Phillips v. Page
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65 U.S. 164 (1860)
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U.S. Supreme Court
Phillips v. Page, 65 U.S. 24 How. 164 164 (1860)
Phillips v. Page
65 U.S. (24 How.) 164
In a patent taken out by Page for certain improvements in the construction of the portable circular saw mill, he claimed the manner of affixing and guiding the circular saw by allowing end play to its shaft, in combination with the means of guiding it the saw by friction rollers, embracing it near its periphery, so as to leave its center entirely unchecked laterally.
An instruction by the court below that the claim was as stated above, but adding "in a saw mill capable of being applied to the sawing of ordinary logs," was erroneous.
Although the improvements of the patentee may have enabled the machine to be applied to the purpose of sawing logs, when before it was applied only to the purpose of sawing light materials such as shingles and blinds for windows, yet there is nothing in the patent to distinguish the new parts of the machine from the old or to state those parts which he had invented so as to enable the machine to saw logs.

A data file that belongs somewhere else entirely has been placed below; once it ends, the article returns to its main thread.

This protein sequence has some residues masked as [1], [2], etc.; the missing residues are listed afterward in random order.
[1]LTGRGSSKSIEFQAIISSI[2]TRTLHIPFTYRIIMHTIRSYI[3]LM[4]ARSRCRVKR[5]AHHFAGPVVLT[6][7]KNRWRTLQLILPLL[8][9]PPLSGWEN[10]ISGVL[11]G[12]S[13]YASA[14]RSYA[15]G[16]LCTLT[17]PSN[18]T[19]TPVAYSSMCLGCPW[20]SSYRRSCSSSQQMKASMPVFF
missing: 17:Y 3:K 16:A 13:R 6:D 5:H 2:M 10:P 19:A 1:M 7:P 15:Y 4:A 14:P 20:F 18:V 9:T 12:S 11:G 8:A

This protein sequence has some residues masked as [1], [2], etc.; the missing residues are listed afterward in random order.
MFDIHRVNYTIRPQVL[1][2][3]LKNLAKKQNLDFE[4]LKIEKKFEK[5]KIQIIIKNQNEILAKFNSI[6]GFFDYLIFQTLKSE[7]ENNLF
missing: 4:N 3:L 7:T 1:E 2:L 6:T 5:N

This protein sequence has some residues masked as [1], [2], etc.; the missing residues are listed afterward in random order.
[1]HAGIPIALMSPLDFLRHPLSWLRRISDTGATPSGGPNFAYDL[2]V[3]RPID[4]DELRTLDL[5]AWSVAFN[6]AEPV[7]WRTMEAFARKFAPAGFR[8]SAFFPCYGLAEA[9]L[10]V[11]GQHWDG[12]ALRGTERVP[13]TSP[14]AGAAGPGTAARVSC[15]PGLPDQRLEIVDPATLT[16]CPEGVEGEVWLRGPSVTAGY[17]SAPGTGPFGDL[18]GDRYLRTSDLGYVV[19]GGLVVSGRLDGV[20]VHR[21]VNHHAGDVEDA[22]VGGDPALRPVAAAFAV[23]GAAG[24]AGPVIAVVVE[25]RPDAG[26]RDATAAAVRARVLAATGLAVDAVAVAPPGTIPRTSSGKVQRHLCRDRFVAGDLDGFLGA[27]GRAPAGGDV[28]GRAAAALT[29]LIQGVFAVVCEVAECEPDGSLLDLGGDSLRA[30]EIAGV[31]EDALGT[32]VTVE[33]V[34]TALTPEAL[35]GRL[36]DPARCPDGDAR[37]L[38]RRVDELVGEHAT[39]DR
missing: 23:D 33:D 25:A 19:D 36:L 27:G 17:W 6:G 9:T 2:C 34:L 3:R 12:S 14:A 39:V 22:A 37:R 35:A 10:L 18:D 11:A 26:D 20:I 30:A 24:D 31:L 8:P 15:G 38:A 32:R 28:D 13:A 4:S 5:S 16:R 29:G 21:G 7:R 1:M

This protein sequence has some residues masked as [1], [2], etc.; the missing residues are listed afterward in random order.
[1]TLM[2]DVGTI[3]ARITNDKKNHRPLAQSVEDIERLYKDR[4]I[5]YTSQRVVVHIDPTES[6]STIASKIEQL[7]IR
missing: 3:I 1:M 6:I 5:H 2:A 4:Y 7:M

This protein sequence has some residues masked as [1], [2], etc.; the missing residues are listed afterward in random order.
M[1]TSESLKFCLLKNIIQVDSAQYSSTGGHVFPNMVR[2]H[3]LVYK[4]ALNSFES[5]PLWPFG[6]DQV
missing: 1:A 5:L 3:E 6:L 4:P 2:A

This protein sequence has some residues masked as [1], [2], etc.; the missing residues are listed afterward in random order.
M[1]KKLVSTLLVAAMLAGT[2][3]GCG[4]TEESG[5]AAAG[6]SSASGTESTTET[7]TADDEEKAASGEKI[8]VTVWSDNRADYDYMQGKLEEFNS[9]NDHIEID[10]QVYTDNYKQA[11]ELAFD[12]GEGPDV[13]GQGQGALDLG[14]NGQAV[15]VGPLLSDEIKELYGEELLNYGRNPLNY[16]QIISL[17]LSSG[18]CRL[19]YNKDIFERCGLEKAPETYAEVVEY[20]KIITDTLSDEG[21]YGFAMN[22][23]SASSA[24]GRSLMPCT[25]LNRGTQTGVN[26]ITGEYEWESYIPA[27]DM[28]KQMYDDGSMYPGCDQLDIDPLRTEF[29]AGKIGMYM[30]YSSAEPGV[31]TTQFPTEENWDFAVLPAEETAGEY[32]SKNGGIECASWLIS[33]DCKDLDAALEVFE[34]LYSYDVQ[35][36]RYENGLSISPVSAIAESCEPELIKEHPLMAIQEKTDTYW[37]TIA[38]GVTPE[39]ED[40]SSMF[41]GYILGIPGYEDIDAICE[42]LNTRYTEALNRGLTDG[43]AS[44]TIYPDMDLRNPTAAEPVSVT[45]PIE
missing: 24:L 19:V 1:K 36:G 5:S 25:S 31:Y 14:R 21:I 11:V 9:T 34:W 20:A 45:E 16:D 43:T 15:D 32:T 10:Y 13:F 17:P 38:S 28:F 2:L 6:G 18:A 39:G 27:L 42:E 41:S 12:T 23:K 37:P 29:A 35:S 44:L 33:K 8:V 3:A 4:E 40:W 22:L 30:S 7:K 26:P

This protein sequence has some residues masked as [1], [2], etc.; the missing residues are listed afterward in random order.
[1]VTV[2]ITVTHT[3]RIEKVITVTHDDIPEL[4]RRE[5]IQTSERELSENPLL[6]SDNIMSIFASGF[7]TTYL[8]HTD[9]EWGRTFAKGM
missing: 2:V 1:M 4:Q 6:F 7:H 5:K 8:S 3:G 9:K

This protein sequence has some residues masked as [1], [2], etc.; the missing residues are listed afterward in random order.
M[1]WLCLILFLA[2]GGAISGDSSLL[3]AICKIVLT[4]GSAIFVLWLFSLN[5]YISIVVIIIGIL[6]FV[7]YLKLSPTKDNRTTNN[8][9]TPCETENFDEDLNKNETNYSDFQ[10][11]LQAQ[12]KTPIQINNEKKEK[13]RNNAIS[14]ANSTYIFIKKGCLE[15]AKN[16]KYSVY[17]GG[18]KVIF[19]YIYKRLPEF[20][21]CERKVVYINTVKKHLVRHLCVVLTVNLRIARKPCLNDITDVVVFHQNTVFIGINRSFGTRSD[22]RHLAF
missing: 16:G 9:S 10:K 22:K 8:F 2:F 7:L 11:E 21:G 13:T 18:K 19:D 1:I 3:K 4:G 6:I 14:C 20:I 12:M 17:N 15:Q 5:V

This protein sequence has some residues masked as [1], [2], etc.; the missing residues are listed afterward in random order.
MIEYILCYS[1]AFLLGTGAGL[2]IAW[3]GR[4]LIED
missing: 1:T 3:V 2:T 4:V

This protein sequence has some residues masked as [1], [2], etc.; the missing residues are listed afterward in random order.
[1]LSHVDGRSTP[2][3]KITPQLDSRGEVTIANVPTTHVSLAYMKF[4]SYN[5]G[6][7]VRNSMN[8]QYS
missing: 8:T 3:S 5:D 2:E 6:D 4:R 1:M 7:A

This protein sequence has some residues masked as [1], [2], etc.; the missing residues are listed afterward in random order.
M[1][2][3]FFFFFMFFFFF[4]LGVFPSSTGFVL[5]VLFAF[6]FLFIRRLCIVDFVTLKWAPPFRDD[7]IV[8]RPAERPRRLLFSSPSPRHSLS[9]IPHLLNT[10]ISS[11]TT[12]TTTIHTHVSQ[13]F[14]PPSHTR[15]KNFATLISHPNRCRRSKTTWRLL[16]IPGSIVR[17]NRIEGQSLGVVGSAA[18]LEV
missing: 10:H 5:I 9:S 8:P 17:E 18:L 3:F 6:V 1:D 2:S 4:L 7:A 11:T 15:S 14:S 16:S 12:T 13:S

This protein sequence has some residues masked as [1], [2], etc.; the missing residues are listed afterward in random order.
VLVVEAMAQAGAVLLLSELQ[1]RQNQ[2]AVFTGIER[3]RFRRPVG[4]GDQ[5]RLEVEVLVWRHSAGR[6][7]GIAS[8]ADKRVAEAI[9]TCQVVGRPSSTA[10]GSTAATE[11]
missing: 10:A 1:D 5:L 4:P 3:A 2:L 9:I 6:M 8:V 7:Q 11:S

The patent law does not require the defendant to give notice of the time when any person may have possessed the knowledge or use of the invention in question, but only of the name of the person and of his place of residence, and the place where it has been used.
An instruction of the court below making the time material was therefore erroneous.
The principal question related to the construction of Page's patent for improvements in the construction of a portable circular saw mill, the circumstances of which are stated in the opinion of the Court. Under the instructions of the court below, the jury found a verdict for Page, with $50 damages and $466.14 costs. The bills of exception are stated in the opinion of the Court.